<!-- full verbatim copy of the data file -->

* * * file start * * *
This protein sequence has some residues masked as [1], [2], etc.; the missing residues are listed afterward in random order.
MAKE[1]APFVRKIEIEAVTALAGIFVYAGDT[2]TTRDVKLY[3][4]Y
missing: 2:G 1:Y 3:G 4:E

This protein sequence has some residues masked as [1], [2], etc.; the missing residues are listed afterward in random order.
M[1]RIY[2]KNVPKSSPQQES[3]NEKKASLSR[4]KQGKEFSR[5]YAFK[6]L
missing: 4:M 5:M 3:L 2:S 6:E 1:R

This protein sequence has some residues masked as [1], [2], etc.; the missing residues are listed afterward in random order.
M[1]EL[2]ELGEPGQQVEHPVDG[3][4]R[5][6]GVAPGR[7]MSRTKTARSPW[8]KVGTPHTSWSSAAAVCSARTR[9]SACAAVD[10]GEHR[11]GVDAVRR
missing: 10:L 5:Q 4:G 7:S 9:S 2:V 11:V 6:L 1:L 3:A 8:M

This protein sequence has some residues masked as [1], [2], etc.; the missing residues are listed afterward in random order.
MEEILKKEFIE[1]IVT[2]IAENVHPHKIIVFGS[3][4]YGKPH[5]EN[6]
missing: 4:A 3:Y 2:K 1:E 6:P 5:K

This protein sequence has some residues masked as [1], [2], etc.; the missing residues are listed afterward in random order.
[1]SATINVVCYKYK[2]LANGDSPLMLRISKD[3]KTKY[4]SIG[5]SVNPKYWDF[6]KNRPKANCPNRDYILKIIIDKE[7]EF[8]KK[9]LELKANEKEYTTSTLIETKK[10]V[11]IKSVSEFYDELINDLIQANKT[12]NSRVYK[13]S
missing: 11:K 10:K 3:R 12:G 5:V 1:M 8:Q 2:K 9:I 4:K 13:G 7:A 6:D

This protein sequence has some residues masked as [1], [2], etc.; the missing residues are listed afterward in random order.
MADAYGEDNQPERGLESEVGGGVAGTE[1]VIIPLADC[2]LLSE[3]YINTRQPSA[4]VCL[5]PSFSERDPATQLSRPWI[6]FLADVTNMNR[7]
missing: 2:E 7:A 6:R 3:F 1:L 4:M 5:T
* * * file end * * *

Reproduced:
This protein sequence has some residues masked as [1], [2], etc.; the missing residues are listed afterward in random order.
MAKE[1]APFVRKIEIEAVTALAGIFVYAGDT[2]TTRDVKLY[3][4]Y
missing: 2:G 1:Y 3:G 4:E

This protein sequence has some residues masked as [1], [2], etc.; the missing residues are listed afterward in random order.
M[1]RIY[2]KNVPKSSPQQES[3]NEKKASLSR[4]KQGKEFSR[5]YAFK[6]L
missing: 4:M 5:M 3:L 2:S 6:E 1:R

This protein sequence has some residues masked as [1], [2], etc.; the missing residues are listed afterward in random order.
M[1]EL[2]ELGEPGQQVEHPVDG[3][4]R[5][6]GVAPGR[7]MSRTKTARSPW[8]KVGTPHTSWSSAAAVCSARTR[9]SACAAVD[10]GEHR[11]GVDAVRR
missing: 10:L 5:Q 4:G 7:S 9:S 2:V 11:V 6:L 1:L 3:A 8:M

This protein sequence has some residues masked as [1], [2], etc.; the missing residues are listed afterward in random order.
MEEILKKEFIE[1]IVT[2]IAENVHPHKIIVFGS[3][4]YGKPH[5]EN[6]
missing: 4:A 3:Y 2:K 1:E 6:P 5:K

This protein sequence has some residues masked as [1], [2], etc.; the missing residues are listed afterward in random order.
[1]SATINVVCYKYK[2]LANGDSPLMLRISKD[3]KTKY[4]SIG[5]SVNPKYWDF[6]KNRPKANCPNRDYILKIIIDKE[7]EF[8]KK[9]LELKANEKEYTTSTLIETKK[10]V[11]IKSVSEFYDELINDLIQANKT[12]NSRVYK[13]S
missing: 11:K 10:K 3:R 12:G 5:V 1:M 8:Q 2:K 9:I 4:K 13:G 7:A 6:D

This protein sequence has some residues masked as [1], [2], etc.; the missing residues are listed afterward in random order.
MADAYGEDNQPERGLESEVGGGVAGTE[1]VIIPLADC[2]LLSE[3]YINTRQPSA[4]VCL[5]PSFSERDPATQLSRPWI[6]FLADVTNMNR[7]
missing: 2:E 7:A 6:R 3:F 1:L 4:M 5:T